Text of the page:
Loosening Up

Equity market neutral strategies shake off the long-only constraint

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loose tie_editedEquity market neutral and active extension strategies can be defined as active equity portfolios that take both long and short positions. The key difference between this approach and a conventional one is the relaxation of the long-only constraint, enabling managers to better reflect their investment views both positive (through long positions) and negative (through short positions). As such, these strategies represent a natural extension of the traditional long-only active equity management.

In traditional long-only portfolios, underweight positions are limited to index weights. As a result, a manager with a strong negative view on a stock is limited to a zero weight, which wastes information and undermines potential opportunities for returns. Active extension strategies offer the first step toward greater flexibility for managers to express their views by partially relaxing the long-only constraint. These strategies maintain market exposure while allowing for modest shorting (typically 20% to 30%). As a result, an active extension strategy manager can better reflect investment views through both long positions and some shorting, as well as achieve more efficient use of capital by using proceeds from short selling to overweight best ideas.

Equity market neutral (or portable alpha) strategies completely eliminate the long-only constraints and deliver portfolios that aren’t constrained by a benchmark, have no market exposure and are 100% long and 100% short.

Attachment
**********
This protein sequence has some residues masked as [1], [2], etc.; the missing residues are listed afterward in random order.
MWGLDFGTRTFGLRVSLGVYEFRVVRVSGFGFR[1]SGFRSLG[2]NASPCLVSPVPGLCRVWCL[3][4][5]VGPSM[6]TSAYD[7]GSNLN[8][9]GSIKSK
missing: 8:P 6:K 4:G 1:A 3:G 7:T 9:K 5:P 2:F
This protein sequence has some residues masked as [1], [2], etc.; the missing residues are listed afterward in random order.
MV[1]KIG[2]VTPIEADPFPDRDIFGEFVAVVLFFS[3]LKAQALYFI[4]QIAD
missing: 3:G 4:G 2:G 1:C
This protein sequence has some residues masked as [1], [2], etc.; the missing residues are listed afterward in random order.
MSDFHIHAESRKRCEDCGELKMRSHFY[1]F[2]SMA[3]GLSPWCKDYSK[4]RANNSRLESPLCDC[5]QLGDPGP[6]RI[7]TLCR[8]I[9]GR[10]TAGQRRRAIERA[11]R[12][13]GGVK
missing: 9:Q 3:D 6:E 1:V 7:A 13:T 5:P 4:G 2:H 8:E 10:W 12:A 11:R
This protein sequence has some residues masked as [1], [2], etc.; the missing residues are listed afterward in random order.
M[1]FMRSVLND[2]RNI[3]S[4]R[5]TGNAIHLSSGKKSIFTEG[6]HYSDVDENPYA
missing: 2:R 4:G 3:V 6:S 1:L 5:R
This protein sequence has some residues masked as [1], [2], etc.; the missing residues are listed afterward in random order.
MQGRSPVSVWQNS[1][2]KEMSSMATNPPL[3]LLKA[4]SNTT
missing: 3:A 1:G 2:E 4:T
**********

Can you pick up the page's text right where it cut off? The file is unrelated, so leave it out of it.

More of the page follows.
Moving from core long-only to active extension and, furthermore, to market neutral strategies immediately increases the range of opportunities for managers to better align portfolio weights with stock forecasts and minimizes wasted information. It also allows for better positioning in less liquid and smaller parts of the portfolio, leading to improved portfolio risk-return characteristics.

Opportunities to reduce risk

Equities account for the greatest source of risk in an institutional portfolio, with a typical allocation to equities and fixed income of 60% and 40%, respectively. This is true whether risk is defined in an absolute sense (an asset-only context) or relative to a pension plan’s liabilities (an asset-liability context). Based on this fact, there are four ways to reduce risk:

  • Reduce interest rate risk by adding to fixed income investments and/or extending the duration of the fixed income holdings.
  • Diversify the equity risk into other return-seeking alternatives such as real estate and infrastructure.
  • Reduce equity risk with a low volatility strategy.
  • Further diversify and customize the level of portfolio risk with equity market neutral strategies, by decoupling the alpha from the beta and thus creating portability.

Absolute return focus and low correlation with traditional market indices make market natural strategies valuable tools in the portfolio-construction process. Plan sponsors can use market neutral strategies to customize the level of risk and market exposure and achieve a more intelligent overall risk budget in a portfolio.
Bill Tilford is head, Quantitative Investments, RBC Global Asset Management

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